Silk River

Chandernagore & Barking/Dagenham


Partner: Think Arts

Neline Mondal


The name of this town is possibly derived from the shape of the bank of the river Ganga which is bent like a half moon (chand in bengali). Another reason behind the name could be due the temple of Goddess ‘Chandi’ nearby.

The highlight of this town is the beautiful Strand, along the banks of the river. Walking along the Strand, one can spot Patal Bari, a house which the famous poet Rabindranath Tagore frequented, the Bhasha Shahid Minar and the Chandernagore Museum and Institute, which boasts a beautiful collection of French antiques. Just off the Strand is the Sacred Heart Church, with beautiful stain glass interiors.

Although a French Colony for over 250 years, the heritage of Chandernagore is not restricted to French architecture only. The town also houses several temples, including the Nandadulal Temple.

Chandernagore was home to several leading leaders like the revolutionary Kanailal Dutta, after whom the first schools in the town are now named, and it was also the secret residence for Sri Aurobindo when he was in hiding.

Jagaddhatri Puja is the largest festival celebrated all over the town, where the hugely talented lighting artists showcase their work.


Partner: Creative Barking and Dagenham

Alison Cormack and Khushnood Ahmed


The creation of the Barking and Dagenham scroll uncovered many rich stories, old and new; from the past lives of fishing families, revealed in the carvings and stain glass windows at St. Margaret’s Church, to our modern-day river community who are bringing new life to the water through projects that explore the environment and how we interact with it.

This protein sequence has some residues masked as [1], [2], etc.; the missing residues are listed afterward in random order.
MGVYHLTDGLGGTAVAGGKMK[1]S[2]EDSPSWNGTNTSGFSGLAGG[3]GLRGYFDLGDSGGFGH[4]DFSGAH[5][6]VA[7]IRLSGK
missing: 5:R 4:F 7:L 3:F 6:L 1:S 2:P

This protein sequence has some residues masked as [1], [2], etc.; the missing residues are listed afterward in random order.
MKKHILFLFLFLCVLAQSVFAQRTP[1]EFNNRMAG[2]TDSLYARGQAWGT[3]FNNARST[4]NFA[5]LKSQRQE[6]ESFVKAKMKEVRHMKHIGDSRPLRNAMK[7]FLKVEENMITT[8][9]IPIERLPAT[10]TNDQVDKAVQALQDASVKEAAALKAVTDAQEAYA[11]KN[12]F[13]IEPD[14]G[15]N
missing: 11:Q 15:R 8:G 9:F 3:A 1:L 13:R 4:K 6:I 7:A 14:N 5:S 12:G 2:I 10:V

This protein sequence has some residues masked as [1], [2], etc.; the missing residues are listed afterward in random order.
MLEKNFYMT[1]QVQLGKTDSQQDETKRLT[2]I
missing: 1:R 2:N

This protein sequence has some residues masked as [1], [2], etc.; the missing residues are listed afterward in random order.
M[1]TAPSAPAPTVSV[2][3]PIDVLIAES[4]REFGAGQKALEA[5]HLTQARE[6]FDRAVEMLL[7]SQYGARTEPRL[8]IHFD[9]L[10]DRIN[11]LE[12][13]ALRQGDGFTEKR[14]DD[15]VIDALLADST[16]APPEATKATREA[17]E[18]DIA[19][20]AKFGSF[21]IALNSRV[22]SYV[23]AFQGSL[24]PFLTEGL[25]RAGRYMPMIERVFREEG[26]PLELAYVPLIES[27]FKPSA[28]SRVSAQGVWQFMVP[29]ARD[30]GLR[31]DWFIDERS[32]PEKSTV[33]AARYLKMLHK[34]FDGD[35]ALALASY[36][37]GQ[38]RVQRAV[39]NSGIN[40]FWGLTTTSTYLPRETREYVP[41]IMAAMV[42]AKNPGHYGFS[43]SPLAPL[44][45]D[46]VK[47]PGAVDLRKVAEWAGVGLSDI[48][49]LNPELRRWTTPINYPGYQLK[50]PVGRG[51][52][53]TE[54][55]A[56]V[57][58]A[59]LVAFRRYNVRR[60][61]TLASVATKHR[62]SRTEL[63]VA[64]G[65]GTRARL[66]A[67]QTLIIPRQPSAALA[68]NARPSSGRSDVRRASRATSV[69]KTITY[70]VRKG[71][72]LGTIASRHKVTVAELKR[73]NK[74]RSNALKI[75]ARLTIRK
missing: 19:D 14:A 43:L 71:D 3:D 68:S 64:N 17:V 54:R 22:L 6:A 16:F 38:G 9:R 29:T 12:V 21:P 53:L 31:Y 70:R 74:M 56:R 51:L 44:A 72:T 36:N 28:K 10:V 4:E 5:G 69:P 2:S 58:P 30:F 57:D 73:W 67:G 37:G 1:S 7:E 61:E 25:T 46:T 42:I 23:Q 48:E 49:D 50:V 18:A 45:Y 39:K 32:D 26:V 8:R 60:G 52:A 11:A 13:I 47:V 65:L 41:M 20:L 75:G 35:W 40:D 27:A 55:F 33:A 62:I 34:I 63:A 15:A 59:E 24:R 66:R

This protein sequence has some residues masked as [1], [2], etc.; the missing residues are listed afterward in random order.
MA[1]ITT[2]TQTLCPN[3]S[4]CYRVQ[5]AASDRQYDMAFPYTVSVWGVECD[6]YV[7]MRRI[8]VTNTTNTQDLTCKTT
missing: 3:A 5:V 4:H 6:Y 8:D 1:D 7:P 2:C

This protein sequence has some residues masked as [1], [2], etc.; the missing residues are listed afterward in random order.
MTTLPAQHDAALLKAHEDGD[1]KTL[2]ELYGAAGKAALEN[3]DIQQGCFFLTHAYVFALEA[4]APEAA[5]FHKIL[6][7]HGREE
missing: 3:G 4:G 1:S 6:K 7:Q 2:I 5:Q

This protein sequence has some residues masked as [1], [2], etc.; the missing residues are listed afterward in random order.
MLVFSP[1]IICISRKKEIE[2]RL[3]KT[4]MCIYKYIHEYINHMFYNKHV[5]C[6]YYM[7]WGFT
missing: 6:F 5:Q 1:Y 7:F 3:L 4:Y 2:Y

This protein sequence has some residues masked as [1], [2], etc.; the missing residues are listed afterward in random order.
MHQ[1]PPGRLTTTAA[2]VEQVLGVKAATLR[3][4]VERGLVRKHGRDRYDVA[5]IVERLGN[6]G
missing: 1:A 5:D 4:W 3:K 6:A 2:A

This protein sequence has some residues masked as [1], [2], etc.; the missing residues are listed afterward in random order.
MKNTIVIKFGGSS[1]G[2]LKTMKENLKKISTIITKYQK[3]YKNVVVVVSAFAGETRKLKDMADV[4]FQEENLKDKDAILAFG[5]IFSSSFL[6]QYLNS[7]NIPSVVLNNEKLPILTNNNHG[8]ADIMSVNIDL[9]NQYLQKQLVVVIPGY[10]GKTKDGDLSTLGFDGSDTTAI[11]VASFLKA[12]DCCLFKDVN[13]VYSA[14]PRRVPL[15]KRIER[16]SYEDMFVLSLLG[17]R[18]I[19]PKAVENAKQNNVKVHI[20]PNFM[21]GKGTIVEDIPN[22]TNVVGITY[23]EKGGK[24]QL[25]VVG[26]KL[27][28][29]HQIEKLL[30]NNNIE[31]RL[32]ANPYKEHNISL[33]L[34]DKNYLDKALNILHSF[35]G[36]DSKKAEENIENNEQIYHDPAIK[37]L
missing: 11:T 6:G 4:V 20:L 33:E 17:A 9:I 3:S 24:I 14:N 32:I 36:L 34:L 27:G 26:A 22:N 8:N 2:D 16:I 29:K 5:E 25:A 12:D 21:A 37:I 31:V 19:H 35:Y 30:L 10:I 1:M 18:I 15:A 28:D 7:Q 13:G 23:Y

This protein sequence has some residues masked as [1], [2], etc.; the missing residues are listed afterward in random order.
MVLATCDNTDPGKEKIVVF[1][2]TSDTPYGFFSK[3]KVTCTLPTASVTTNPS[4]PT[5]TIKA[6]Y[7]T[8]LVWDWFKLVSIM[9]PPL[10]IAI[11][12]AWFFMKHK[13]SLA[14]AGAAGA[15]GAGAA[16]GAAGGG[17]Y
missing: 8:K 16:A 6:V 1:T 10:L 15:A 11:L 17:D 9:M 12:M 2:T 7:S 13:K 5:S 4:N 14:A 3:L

There are exciting developments ahead; plans for 10,800 new homes in Barking Riverside will open up the borough to the Thames once more, and the creativity that resides locally is at the heart of the vision for growth.

Our scroll has been co-created by local people, true to the ethos of Creative Barking and Dagenham (CBD). CBD’s Cultural Connectors – local residents and ambassadors for the arts – have led on the discovery of the rich local heritage, uncovering the borough’s past, and embracing current cultural activity that is working to create positive change for its future.

The CBD Cultural Connectors selected a local artist and artist facilitator with deep-rooted connections with local communities to lead on Silk River. This has led to a project that has gone beyond the creation of the scrolls; it has created new relationships between local residents and organisations, inviting people to explore the area in which they live in new ways.